February 24, 2010 5 comments

If you’re new to this site, please check out the “about” link above.  Enjoy your visit! Also, if you want to contact me, just leave a comment and I’ll read it. But if you prefer email for that occasion, my address at gmail.com is “jason.juett”.

Categories: General

February 17, 2012 1 comment

Unfortunately I’ve been neglecting the project for a long time while working on school and math research papers.  I wouldn’t say that the project is completely stopped, but it may be quite a long time before any more updates.  The earliest I could start working on this again would be April after my PhD thesis is submitted, but no guarantees about that.

Hopefully the variations that are covered are still useful.  As far as I know, nothing major in my “published” analysis has been overturned by recent games.  If you know of games/analysis that overturn anything in the current version of the book, I would be greatly appreciative it if you could post a link to it in the comments, and I’ll make updating that a priority (relatively speaking).

Categories: Yugoslav Attack

New Chapter Added: Introduction to 13.Bg5

May 25, 2011 1 comment

This chapter covers several different minor lines after 13.Bg5 Rc5!.  The one with the best reputation is 14.Rhe1, where I advocate 14…Qa5! 15.Kb1! Re8! as the smoothest equalizer, rather than the more complicated 14…b5!?.  After the line 14.Kb1 Re8! 15.Rhe1 of the Karpov Variation, we’re going to follow Kasparov and play 15…Qa5!, reaching the same position, so from an efficiency standpoint our choice is forced.  (The Karpov Variation will be covered in a later chapter.)  The part of the new chapter that most interested me was the move 14.Rdg1!?, which I think is severely underrated.  I’ve included some improvements on old analysis and games to show that White appears to get real chances at an advantage after the standard move 14…b5 (recommended by Dearing and played the most frequently).  Instead I suggest the rare 14…Qa5!, and best play seems to lead to one forced draw or another, or an even but kind of unclear endgame if Black wants.  Perhaps 14.Rdg1!? would be a good surprise weapon if prepared well.  It may be just a draw, but I doubt that any other 14th move wins by force, so why not give it a shot?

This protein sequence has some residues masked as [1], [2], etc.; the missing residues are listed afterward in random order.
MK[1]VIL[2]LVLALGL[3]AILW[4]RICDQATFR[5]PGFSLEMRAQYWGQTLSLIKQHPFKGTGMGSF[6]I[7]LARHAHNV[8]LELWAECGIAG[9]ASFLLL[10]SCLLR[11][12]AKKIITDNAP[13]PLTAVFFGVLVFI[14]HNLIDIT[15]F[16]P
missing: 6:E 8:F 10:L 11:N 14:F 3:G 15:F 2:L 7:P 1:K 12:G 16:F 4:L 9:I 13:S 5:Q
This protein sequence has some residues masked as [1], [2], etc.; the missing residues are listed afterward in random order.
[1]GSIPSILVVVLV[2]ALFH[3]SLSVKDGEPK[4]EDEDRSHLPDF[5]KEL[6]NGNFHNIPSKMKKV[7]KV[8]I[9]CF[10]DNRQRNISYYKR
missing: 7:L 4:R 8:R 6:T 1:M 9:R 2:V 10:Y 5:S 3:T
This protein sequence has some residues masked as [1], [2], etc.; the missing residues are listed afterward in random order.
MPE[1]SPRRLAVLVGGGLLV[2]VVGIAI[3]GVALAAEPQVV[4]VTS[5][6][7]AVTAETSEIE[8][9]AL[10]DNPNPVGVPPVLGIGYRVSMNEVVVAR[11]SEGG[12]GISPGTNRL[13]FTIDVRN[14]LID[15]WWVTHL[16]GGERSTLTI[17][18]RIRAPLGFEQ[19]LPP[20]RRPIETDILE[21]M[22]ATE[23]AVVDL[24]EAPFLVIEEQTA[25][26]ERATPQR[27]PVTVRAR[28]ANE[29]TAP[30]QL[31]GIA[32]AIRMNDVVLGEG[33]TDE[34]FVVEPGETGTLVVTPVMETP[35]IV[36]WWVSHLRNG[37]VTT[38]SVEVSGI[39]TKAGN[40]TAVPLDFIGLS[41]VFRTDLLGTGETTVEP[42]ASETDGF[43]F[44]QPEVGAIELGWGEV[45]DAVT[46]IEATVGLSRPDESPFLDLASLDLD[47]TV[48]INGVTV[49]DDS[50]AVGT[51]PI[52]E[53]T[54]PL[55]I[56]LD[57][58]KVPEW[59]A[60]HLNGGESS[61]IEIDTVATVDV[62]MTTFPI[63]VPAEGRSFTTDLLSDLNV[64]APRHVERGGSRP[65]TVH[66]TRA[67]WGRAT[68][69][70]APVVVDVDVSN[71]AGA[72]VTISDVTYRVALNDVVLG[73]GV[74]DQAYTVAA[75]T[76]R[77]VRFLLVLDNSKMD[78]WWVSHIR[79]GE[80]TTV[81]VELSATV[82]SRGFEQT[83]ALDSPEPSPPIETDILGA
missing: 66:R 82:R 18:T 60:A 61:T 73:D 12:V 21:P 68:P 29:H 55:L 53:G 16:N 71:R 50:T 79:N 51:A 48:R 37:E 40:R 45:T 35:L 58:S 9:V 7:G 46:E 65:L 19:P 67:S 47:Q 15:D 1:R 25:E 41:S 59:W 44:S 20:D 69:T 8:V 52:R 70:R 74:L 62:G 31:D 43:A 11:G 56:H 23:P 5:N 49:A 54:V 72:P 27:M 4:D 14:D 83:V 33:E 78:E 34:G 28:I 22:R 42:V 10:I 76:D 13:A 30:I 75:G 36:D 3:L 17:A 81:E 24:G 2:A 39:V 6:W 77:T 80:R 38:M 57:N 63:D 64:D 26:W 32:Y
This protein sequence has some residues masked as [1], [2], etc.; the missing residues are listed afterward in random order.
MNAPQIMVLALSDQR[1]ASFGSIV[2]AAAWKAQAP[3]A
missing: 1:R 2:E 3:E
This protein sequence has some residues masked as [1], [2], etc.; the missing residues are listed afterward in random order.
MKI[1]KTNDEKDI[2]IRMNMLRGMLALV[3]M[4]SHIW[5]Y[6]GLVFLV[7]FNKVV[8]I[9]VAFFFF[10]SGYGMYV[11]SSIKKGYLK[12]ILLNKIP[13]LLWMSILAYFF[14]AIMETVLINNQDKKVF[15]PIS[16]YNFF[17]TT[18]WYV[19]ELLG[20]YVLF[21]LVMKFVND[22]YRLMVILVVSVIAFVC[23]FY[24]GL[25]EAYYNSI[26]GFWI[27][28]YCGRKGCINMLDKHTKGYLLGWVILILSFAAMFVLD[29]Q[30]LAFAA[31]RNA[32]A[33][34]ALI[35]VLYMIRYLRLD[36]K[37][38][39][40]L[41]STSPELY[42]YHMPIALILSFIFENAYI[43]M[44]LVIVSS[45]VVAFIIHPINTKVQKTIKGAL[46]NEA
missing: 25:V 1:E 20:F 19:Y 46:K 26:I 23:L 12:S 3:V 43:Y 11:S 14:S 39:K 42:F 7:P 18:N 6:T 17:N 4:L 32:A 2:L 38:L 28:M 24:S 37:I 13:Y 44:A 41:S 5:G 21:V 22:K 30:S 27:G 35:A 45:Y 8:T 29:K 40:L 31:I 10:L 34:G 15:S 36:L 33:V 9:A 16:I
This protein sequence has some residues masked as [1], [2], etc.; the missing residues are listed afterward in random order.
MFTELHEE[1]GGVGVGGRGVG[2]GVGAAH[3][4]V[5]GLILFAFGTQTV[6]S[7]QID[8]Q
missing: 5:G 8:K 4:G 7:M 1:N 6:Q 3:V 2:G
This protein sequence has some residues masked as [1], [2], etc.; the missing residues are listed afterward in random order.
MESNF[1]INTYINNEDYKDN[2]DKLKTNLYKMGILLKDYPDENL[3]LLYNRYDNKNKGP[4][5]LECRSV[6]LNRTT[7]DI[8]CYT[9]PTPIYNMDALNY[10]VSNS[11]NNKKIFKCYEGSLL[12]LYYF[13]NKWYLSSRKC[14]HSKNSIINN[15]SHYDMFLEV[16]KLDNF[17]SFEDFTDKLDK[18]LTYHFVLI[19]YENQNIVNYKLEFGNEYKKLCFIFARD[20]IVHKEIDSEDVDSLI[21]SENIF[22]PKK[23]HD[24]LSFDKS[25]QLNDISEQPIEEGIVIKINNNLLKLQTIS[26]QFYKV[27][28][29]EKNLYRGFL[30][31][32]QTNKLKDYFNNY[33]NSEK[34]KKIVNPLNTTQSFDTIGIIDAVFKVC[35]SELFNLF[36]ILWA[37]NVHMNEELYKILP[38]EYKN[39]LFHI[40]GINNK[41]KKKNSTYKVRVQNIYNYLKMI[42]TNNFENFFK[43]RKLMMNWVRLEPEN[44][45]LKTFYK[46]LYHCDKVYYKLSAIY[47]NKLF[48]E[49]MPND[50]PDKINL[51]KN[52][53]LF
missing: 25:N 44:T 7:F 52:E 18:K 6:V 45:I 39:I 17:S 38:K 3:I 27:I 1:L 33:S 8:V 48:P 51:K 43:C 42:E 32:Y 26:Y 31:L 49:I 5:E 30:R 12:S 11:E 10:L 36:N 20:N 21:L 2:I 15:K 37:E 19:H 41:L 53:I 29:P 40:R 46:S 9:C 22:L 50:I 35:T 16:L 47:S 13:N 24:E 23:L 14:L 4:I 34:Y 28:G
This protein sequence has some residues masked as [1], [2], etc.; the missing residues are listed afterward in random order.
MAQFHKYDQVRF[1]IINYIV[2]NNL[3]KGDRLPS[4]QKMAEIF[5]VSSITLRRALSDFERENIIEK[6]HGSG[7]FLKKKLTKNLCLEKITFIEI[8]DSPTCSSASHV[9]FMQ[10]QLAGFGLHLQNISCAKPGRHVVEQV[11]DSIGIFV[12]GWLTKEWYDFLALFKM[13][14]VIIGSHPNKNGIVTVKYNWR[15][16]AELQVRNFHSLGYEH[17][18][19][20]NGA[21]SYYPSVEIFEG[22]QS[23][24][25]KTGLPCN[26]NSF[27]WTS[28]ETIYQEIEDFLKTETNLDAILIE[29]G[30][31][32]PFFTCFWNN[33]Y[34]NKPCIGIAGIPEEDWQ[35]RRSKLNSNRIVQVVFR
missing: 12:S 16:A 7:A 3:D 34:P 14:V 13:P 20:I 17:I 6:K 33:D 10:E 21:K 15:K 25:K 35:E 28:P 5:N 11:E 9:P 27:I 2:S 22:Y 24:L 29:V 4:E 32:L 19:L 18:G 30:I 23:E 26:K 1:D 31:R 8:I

Also, I’ve updated a couple random things in other chapters.  The one significant thing I remember is in the ultra-trendy and critical 10.Kb1!? main line.  (Well, it’s the main line now that Radjabov and Carlsen have endorsed it.)  In the Nisipeanu-Radjabov game, there’s a new try 18…Be6!? that recently came to my attention.  Though it didn’t fare so well in its one outing, it looks like Black gets pretty decent play for the exchange, and there are no forced draws to worry about.  It’s a hard one to evaluate, though.  We’ll need some more high-quality games to see if the idea stands up.  I’ve included some preliminary analysis.